Lab 7 (2013) Projections

1. Download Lab07Data

File nameFile typeSize
lab07.zipZip archive data7.89 MBInfo
Projections and Geoprocessing.pdfPDF document1.76 MBInfo

2. Create a map with INDICATRIX, GRATICULE, and COUNTRIES. The CRS should be WGS84 (EPSG 4326). FYI, EPSG stands for European Petroleum Standards Group.

Move your cursor to the edges and corners of the map and determine what the global extents
(minx, miny, maxy, maxy) are. What units of measurement do these appear to be?

Characterize the indicatrix circles at the equator, at 30 degrees, and at 60 degrees.

An Azimuthal Projection

Use Save As… to create a copy of each of the layers in your map. When the dialog box comes up you will need to specify a save location and the CRS in which the layer should be saved.


Specify a CRS

Now click on Browse next to the CRS box and scroll down the zillion choices until you see Lambert Azimuthal Equal Area


Two of the variants in this section are shown below. How do you understand the relationship between the name of the CRS and what the map looks like?

EPSG3572 WGS 84 / North Pole LAEA Alaska EPSG:3575 WGS 84 / North Pole LAEA Europe
epsg3572.png epsg3575.png

FYI! In the list you'll see the acronym NSIDC EASE-Grid. This stands for National Snow and Ice Detection Center Equal Area Scaleable Earth Grid. It is especially useful for "remote sensing" data (usually this means satellite raster images).

The other one you'll notice is ETRS89. It stands for European Terrestrial Reference System 1989.
And, of course, LAEA means Lambert Azimuthal Equal Area.

Select on of the WGS LAEA coordinate reference systems for your data. Note what its EPSG number is.

Create a directory for your re-projected data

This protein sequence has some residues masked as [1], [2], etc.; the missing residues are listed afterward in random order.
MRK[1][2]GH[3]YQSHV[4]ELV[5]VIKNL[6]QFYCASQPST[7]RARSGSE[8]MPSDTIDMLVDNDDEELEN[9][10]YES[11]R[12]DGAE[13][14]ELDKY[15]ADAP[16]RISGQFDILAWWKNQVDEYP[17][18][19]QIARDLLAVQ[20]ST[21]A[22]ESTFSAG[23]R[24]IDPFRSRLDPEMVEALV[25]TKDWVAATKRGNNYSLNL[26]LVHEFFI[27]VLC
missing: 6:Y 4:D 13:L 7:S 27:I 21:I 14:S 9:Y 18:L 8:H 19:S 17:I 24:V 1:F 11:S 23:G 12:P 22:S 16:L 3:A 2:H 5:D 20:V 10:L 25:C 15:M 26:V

Click Browse next to the Save As box and navigate to your working directory for the lab. Create a new directory/folder called EPSGxxxx where xxxx is the EPSG number for the projection you have selected. Give the shape file the same name it had before (e.g., countries, indicatrix, or graticule).

Repeat for the other two layers so you have a complete set in the new projection.

Finish up by saving the current project as WGS_84 INTO the WGS_84 directory.

Eventually, your data will look something like this:


Check Out Your New Layers

Open new project and add the vector layers to the map. Arrange and open a print composer. Add map and legend, remove the layer items from the legend, just leaving the title. Change the title to the name of the projection, center it above the map, remove frames, increase title font size, etc. to produce something like this:


NOTE! Some re-projections will fail because something in source map can't be transformed. Antarctica often causes problems, it seems. It's OK to delete it from your countries layer and try the transformation again.

Have You Ever Been to Antarctica?

Just because you ought to see it, reproject your layers in the NSIDC EASE-Grid South EPSG:3409 projection. Label it and save.

Conical Projection

Repeat the above steps for a new projection. This time, select something under the heading of Lambert projections. Start with RGF93 Lambert 93.

When you've got your layers in the map, zoom in to the center of the map. Based on what you see there, what do you think this particular CRS is "for"?

Add the layer CACounties to this map. When you find it nowhere, select the layer in the Table of Contents, Save As… with RGF93 Lambert 93 as your CRS. Save the file into your Lambert93 folder. Add the layer to the map and remove the previous version of CACounties. Zoom in to California.


The California State Plane System - A Lambert Projection


Save the four layers into a new directory called CSSZone3 using NAD83(NSRS2007) / California zone 3 as your CRS. When this is complete, open a new project with these layers.

What to Add to Your Portfolio

  1. Azimuthal Projection Map
  2. South Pole Map
  3. Lambert Projection Map
  4. California State Plane Map

See also

File nameFile typeSize
lab07.zipZip archive data7.89 MBInfo
Projections and Geoprocessing.pdfPDF document1.76 MBInfo